This section is from the book "The Boy Mechanic Vol. 2 1000 Things for Boys to Do", by Popular Mechanics Co.. Also available from Amazon: The Boy Mechanic, Vol2: 1000 Things for Boys to Do.
The tank method of photographic development is acknowledged as the best, yet there are many who, for vari- ous reasons, still use the old-style tray method. For those who use the tray, a splendid and simple method that combines the good qualities of both the tank and tray is the tray-rocking device shown in the illustration.
Ill: Developing-Tray Rocker to Keep the Liquid in Motion over the Plate Automatically
The rocker consists of a wood box, 13 in. long, 9 in. wide and 1 1/2 in. deep, made of 3/8-in. material, together with a similar box 1 1/2 in. deep, that fits over the other as a light-proof cover. Both are given a coat of black paint.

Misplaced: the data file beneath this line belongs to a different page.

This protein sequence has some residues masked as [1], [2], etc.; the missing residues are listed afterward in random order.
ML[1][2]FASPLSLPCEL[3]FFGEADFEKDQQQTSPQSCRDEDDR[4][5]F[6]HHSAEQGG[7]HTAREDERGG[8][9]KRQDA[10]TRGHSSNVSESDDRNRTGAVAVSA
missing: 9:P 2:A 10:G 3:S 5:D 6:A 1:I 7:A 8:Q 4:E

At the center on the under side of the tray part, a right angle made of strap iron is fastened with screws. On the part projecting down, a hole is drilled to receive a sleeve made of a brass tube which is soldered in place. An ordinary shelf bracket is procured, one end of which is filed and fitted with a strip of metal having both ends turned up slightly. Small-pointed pins are fastened in holes drilled near the turned-up part. The points of the pins serve as a knife-edge for the rocker. The extending end of the strap iron is fitted with a pendulum rod having a weight at the bottom.
The rocker is attached to the wall in a convenient place in the dark room. The tray with the developer and plate is placed in the box, which is light-tight, and the pendulum is started swinging. - Contributed by T. B. Lambert, Chicago.